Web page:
Kansas: Decision Made on Taxing Green Fees


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As a follow up to my earlier post on 2/21, the Kansas House has decided against broadening the sales tax base to include taxing green fees on city and county golf courses.

Here's the story from the Wichita Eagle:
TOPEKA - Duffers who like to play a round of golf at municipal courses can breathe a little easier. The Kansas House killed a bill today that would have required golfers to pay state and local sales taxes on their green fees.
Sales tax currently is collected at private golf courses but not city- or county-owned facilities. The owners of the private courses argued that they are often in competition with municipal courses and that it was unfair to require sales tax for them and not their city or county competitors.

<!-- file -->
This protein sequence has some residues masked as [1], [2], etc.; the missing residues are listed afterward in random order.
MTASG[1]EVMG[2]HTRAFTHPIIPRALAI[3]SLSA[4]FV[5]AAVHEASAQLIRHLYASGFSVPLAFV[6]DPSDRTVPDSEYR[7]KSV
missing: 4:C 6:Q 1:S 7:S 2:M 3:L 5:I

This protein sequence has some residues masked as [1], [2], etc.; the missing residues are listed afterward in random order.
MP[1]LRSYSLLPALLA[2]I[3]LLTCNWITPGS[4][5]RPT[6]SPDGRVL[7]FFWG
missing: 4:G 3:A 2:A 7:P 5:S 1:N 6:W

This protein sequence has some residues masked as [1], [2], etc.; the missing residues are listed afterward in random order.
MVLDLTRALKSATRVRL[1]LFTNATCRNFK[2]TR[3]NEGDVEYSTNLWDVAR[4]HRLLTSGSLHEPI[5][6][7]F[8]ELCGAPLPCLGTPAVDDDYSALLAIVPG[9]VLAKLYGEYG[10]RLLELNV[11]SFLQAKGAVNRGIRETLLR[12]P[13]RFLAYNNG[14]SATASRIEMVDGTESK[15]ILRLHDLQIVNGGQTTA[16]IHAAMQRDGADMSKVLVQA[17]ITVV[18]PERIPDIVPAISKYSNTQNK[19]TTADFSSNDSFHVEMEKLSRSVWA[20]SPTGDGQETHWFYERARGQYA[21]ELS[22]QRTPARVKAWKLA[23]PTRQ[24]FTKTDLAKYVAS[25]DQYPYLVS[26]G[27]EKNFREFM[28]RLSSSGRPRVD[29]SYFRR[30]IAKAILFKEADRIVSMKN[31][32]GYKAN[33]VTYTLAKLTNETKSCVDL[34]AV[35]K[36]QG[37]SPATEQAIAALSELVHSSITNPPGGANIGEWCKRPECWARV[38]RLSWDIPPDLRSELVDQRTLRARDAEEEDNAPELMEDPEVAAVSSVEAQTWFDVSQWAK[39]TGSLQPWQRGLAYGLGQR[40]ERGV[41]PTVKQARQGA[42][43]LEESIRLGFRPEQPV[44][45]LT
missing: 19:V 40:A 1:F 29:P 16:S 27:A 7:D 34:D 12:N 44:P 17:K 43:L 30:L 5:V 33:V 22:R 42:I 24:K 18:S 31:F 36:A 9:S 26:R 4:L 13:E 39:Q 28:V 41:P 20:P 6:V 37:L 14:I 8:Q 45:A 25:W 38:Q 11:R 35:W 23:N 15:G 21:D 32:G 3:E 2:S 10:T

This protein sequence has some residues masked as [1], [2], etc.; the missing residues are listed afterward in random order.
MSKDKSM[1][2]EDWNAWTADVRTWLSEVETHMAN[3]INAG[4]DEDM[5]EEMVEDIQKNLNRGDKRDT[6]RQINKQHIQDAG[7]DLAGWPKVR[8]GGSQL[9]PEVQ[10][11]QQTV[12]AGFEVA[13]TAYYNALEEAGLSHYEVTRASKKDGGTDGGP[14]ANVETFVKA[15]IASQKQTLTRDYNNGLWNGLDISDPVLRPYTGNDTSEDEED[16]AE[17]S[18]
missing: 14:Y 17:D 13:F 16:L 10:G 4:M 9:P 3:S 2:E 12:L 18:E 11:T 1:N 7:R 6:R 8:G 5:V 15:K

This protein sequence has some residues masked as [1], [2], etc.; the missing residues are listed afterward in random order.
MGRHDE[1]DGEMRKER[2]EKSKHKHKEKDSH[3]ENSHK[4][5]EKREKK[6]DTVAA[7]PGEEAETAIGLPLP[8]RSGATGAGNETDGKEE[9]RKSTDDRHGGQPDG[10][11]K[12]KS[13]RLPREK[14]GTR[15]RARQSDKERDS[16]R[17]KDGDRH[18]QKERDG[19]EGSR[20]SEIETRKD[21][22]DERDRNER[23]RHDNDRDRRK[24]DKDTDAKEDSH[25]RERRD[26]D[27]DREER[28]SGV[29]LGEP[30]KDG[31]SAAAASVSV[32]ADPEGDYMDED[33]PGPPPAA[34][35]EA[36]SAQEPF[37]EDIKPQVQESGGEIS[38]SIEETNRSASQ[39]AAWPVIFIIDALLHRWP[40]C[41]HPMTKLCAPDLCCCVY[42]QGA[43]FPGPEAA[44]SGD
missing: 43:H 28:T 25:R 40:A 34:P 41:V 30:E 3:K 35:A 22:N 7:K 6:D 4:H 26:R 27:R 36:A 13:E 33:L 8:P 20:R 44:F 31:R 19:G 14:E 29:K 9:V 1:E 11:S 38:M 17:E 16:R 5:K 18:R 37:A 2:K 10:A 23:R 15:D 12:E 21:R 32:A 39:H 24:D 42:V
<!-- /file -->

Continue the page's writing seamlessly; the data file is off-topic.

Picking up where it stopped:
Lawmakers opposed to the bill called it a tax increase on seniors and middle- and lower-income people who can't afford country club memberships. The House voted 75-34 against a motion to advance the measure to a final vote today. That kills the bill unless a motion to reconsider is offered successfully today.
Ironically, it sounds like the measure was defeated largely because of its potential impact on low- and middle-income people. However, when ideas about increasing the sales tax are debated, rarely do these same legislators make the connection between the sales tax and its regressivity.

As ITEP has "noted, taxing personal services is a great option for making the sales tax less unfair. But if taxing the poor was really the problem that legislators wanted to address, a better option would be to expand the sales tax base to include as many personal services as possible and then increase the Food Sales Tax Rebate that Kansas now offers. Expanding the sales tax base to include most services would also take away the unfair competitive edge between services that are and aren't taxed. By voting against this sales tax expansion, Kansas legislators also ensure that the sales tax isn't modernized and able to react to the country's shift from a goods to a service based economy.

Kansas legislators have missed out on an opportunity to improve the state's sales tax--but it's a decision they'll have to come back to.
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